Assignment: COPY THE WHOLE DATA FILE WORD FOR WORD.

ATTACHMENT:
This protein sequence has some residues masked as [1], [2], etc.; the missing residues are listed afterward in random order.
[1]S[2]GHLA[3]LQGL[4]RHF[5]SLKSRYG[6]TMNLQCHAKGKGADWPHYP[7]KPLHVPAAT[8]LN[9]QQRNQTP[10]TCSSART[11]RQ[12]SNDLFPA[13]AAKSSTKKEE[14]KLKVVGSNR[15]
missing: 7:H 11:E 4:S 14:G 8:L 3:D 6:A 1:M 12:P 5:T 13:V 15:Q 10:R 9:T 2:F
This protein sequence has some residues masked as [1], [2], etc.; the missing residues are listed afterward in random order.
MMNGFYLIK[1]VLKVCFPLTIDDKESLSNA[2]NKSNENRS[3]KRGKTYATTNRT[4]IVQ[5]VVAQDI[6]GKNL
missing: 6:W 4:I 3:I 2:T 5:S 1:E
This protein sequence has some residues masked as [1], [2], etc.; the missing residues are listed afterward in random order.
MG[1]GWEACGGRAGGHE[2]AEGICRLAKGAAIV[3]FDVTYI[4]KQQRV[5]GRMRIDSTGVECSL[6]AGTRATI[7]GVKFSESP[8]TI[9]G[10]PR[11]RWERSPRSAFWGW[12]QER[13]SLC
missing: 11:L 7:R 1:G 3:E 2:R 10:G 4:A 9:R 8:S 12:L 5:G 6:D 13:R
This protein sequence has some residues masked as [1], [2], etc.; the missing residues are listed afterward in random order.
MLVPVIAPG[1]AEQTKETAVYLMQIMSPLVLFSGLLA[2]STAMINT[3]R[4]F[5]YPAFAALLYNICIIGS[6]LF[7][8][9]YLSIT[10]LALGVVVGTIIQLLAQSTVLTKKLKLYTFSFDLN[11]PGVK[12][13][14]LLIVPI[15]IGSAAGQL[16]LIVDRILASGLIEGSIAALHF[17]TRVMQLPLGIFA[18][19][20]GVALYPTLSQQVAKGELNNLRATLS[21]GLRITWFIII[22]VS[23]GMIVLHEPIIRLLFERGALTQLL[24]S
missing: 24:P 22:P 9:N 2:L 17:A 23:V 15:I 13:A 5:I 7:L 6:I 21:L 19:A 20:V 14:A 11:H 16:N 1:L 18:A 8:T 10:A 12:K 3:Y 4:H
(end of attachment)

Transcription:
This protein sequence has some residues masked as [1], [2], etc.; the missing residues are listed afterward in random order.
[1]S[2]GHLA[3]LQGL[4]RHF[5]SLKSRYG[6]TMNLQCHAKGKGADWPHYP[7]KPLHVPAAT[8]LN[9]QQRNQTP[10]TCSSART[11]RQ[12]SNDLFPA[13]AAKSSTKKEE[14]KLKVVGSNR[15]
missing: 7:H 11:E 4:S 14:G 8:L 3:D 6:A 1:M 12:P 5:T 13:V 15:Q 10:R 9:T 2:F
This protein sequence has some residues masked as [1], [2], etc.; the missing residues are listed afterward in random order.
MMNGFYLIK[1]VLKVCFPLTIDDKESLSNA[2]NKSNENRS[3]KRGKTYATTNRT[4]IVQ[5]VVAQDI[6]GKNL
missing: 6:W 4:I 3:I 2:T 5:S 1:E
This protein sequence has some residues masked as [1], [2], etc.; the missing residues are listed afterward in random order.
MG[1]GWEACGGRAGGHE[2]AEGICRLAKGAAIV[3]FDVTYI[4]KQQRV[5]GRMRIDSTGVECSL[6]AGTRATI[7]GVKFSESP[8]TI[9]G[10]PR[11]RWERSPRSAFWGW[12]QER[13]SLC
missing: 11:L 7:R 1:G 3:E 2:R 10:G 4:A 9:R 8:S 12:L 5:G 6:D 13:R
This protein sequence has some residues masked as [1], [2], etc.; the missing residues are listed afterward in random order.
MLVPVIAPG[1]AEQTKETAVYLMQIMSPLVLFSGLLA[2]STAMINT[3]R[4]F[5]YPAFAALLYNICIIGS[6]LF[7][8][9]YLSIT[10]LALGVVVGTIIQLLAQSTVLTKKLKLYTFSFDLN[11]PGVK[12][13][14]LLIVPI[15]IGSAAGQL[16]LIVDRILASGLIEGSIAALHF[17]TRVMQLPLGIFA[18][19][20]GVALYPTLSQQVAKGELNNLRATLS[21]GLRITWFIII[22]VS[23]GMIVLHEPIIRLLFERGALTQLL[24]S
missing: 24:P 22:P 9:N 2:L 17:A 23:V 15:I 13:A 5:I 7:L 6:I 21:L 19:A 20:V 14:A 11:H 16:N 1:L 18:A 8:T 10:A 12:K 3:Y 4:H